Horses joined the many people on foot for the Walking Our Spirits Home event, which saw a procession travel all the way from the Kamloops Indian Residential School on June 11 to the Adams Lake band conference centre near Chase on June 13. (Martha Wickett - Salmon Arm Observer)Horses joined the many people on foot for the Walking Our Spirits Home event, which saw a procession travel all the way from the Kamloops Indian Residential School on June 11 to the Adams Lake band conference centre near Chase on June 13. (Martha Wickett - Salmon Arm Observer)
Adams Lake Kukpi7 (Chief) Cliff Arnouse speaks during the closing ceremonies June 13 for the Walking Our Spirits Home event. (Martha Wickett - Salmon Arm Observer)Adams Lake Kukpi7 (Chief) Cliff Arnouse speaks during the closing ceremonies June 13 for the Walking Our Spirits Home event. (Martha Wickett - Salmon Arm Observer)
Support for the Adams Lake and Sewépemc Walking Our Spirits Home event, June 11 to 13, came from many Indigenous communities. Indigenous police officers also offered their support to the procession supporting residential school survivors and all those affected by residential schools that walked from the Kamloops Indian Residential School to outside the Adams Lake conference centre near Chase. (Martha Wickett - Salmon Arm Observer)Support for the Adams Lake and Sewépemc Walking Our Spirits Home event, June 11 to 13, came from many Indigenous communities. Indigenous police officers also offered their support to the procession supporting residential school survivors and all those affected by residential schools that walked from the Kamloops Indian Residential School to outside the Adams Lake conference centre near Chase. (Martha Wickett - Salmon Arm Observer)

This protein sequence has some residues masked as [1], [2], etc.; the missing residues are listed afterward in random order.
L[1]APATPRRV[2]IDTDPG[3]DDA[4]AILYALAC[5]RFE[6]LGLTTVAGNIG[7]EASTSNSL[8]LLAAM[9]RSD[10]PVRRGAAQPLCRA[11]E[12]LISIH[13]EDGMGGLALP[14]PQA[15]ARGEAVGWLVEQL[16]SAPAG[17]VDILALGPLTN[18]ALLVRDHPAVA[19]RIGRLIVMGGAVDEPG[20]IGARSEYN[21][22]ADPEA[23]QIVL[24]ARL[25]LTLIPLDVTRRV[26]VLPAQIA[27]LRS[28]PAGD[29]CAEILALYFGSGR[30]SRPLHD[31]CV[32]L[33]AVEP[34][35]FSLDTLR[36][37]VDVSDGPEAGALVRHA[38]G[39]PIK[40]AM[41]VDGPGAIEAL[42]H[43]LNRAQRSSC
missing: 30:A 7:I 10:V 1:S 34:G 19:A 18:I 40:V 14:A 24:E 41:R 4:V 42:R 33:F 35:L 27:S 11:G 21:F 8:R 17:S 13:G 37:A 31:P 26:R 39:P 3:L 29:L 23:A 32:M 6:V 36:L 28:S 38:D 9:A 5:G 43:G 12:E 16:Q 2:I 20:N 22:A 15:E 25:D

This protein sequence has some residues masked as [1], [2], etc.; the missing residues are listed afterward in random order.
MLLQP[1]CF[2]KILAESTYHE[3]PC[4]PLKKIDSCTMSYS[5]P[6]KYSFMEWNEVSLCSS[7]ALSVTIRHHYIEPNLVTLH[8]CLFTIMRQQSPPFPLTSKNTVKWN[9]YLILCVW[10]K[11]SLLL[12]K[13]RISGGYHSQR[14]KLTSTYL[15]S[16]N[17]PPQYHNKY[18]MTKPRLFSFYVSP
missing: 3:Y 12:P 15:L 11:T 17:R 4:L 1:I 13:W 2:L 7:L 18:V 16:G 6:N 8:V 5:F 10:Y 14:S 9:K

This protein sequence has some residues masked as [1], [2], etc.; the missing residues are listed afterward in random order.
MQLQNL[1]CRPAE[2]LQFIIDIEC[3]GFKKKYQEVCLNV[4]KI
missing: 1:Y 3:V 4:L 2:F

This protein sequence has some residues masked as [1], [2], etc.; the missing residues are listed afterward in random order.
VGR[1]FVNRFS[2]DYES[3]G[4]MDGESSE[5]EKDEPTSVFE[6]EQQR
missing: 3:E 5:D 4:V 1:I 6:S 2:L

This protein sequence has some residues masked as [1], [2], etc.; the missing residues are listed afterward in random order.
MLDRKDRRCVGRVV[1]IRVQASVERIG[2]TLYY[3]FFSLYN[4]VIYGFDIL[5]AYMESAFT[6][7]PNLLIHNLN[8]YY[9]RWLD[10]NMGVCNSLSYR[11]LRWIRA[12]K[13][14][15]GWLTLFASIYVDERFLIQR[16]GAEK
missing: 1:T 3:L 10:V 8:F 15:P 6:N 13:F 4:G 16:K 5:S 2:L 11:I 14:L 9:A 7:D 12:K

The many people taking part in the three-day Walking Our Spirits Home event from the Kamloops residential school to Adams Lake territory to honour residential school survivors encountered rolling hills on the last day of the procession, June 13, where they walked about 10.5 kilometres and gathered for a moving closing ceremony. (Martha Wickett - Salmon Arm Observer)The many people taking part in the three-day Walking Our Spirits Home event from the Kamloops residential school to Adams Lake territory to honour residential school survivors encountered rolling hills on the last day of the procession, June 13, where they walked about 10.5 kilometres and gathered for a moving closing ceremony. (Martha Wickett - Salmon Arm Observer)